As the eurozone struggles with weak growth and the threat of deflation, left-leaning economist and Nobel laureate Joseph Stiglitz is insisting the currency bloc is doomed without radical changes.
In a new book he claims the European Central Bank cannot save it, because the way the euro area was conceived and set up was political rather than economic, which makes it “unsustainable”.
He told Euronews: “I think that there are limits to what a central bank can do. So the problem that I’ve said is not so much policy, even with the best of policies – and the policies have not been the best – but even with the best of policies it would have been virtually impossible to make the eurozone work, even with a genius as the policy maker.”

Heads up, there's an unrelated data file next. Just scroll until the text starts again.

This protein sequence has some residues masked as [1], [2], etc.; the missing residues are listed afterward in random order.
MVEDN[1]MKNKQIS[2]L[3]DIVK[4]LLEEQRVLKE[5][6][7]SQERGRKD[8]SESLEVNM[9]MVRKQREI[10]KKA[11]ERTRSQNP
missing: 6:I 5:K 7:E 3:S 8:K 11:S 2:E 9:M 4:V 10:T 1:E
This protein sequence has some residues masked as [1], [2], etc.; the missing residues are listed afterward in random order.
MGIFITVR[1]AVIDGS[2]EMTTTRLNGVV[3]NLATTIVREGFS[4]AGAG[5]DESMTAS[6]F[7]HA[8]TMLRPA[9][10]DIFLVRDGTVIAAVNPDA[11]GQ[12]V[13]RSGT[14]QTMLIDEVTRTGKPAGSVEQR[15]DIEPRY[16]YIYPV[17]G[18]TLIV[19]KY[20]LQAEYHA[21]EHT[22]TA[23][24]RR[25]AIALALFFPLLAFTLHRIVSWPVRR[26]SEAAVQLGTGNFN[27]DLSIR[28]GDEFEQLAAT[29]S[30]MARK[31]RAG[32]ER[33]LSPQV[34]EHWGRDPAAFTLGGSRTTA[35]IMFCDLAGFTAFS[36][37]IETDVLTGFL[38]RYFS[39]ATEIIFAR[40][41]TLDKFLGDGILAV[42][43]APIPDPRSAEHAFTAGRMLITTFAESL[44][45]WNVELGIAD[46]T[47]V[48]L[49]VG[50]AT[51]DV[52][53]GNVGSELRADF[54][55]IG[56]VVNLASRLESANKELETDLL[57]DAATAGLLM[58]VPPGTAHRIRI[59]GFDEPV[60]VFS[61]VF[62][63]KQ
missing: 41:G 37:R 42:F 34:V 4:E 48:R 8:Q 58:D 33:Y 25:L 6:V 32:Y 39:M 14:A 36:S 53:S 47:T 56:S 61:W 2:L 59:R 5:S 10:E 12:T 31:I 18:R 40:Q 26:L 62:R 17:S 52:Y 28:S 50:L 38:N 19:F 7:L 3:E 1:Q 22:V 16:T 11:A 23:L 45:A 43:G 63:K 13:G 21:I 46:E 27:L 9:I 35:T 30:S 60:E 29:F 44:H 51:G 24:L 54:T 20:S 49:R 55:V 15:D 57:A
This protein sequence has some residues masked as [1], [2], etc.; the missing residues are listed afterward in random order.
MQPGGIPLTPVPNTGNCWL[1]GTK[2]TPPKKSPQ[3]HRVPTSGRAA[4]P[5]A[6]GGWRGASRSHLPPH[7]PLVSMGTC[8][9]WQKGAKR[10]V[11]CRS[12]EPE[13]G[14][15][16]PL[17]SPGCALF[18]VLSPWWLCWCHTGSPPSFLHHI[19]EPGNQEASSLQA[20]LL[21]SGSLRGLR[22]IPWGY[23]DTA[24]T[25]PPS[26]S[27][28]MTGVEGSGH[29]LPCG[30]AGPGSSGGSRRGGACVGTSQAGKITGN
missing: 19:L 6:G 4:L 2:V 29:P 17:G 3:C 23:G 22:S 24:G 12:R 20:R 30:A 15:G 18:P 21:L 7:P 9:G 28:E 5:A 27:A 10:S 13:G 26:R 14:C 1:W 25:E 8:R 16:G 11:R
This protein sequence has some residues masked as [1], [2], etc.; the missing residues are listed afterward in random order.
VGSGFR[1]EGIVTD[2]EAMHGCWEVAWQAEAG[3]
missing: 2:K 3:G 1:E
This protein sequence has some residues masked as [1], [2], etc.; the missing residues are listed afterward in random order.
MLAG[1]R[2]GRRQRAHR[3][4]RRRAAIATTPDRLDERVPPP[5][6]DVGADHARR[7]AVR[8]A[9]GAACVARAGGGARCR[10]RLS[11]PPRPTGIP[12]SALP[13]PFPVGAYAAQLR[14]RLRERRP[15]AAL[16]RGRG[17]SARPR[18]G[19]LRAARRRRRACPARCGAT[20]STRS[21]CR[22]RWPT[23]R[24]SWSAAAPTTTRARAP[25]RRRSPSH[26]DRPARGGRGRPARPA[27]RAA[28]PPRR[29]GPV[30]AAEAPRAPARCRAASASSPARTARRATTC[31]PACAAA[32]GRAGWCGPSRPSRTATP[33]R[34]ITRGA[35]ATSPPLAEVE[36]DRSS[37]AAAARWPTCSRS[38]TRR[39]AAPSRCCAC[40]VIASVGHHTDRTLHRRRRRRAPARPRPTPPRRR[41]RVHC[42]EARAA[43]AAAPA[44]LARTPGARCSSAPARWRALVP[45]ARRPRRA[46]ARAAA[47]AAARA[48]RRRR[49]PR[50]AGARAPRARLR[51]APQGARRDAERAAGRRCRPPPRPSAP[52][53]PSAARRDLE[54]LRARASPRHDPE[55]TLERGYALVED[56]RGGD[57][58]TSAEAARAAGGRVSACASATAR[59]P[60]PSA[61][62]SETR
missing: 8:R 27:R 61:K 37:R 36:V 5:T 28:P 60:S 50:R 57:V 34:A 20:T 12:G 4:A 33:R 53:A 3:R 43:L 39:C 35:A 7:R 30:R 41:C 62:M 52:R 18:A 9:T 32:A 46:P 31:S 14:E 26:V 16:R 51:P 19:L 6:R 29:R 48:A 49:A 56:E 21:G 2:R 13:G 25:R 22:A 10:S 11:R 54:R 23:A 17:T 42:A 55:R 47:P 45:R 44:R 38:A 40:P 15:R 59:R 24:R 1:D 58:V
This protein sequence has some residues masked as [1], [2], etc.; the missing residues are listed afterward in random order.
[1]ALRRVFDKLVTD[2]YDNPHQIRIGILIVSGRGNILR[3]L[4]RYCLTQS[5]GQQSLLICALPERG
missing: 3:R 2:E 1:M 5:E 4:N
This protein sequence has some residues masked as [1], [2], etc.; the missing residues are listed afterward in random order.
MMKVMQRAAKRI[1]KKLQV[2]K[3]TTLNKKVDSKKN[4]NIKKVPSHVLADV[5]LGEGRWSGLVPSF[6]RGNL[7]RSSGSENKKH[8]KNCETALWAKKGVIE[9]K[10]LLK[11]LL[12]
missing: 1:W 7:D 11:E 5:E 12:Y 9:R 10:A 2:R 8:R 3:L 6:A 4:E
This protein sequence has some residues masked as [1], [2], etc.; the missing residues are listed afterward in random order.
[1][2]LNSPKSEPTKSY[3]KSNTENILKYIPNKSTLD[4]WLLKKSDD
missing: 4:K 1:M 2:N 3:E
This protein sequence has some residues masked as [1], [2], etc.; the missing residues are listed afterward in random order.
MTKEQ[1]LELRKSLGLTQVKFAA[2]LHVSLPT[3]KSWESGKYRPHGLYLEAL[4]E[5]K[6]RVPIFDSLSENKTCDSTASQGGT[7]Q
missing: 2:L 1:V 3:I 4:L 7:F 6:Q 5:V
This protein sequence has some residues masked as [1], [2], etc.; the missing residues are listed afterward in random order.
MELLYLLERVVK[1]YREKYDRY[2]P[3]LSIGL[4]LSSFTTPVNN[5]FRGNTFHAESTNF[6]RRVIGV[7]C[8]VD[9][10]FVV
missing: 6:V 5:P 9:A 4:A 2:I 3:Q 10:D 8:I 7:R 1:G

The head of the European Central Bank Mario Draghi has repeatedly said that the region’s governments have to reform their economies for there to be a return to better growth.
Stiglitz doesn’t agree with Draghi: “His diagnosis is really trying to shift the blame to the victims. When he says the governments, the question is which governments? If Germany were to inflate its economy, to allow its prices to rise, rather than putting the burden of adjustment on countries like Spain and Portugal, that would help a lot. But the fundamental issue is the structure of the eurozone. Changing the mandate of the European Central Bank and creating these other institutions. Individual countries cannot solve the problem alone.”
The additional institutions Stiglitz favours include a full banking union, euro bonds and a solidarity fund to help crisis hit countries.
Without reforms like that he believes the single currency system will fall apart – messily.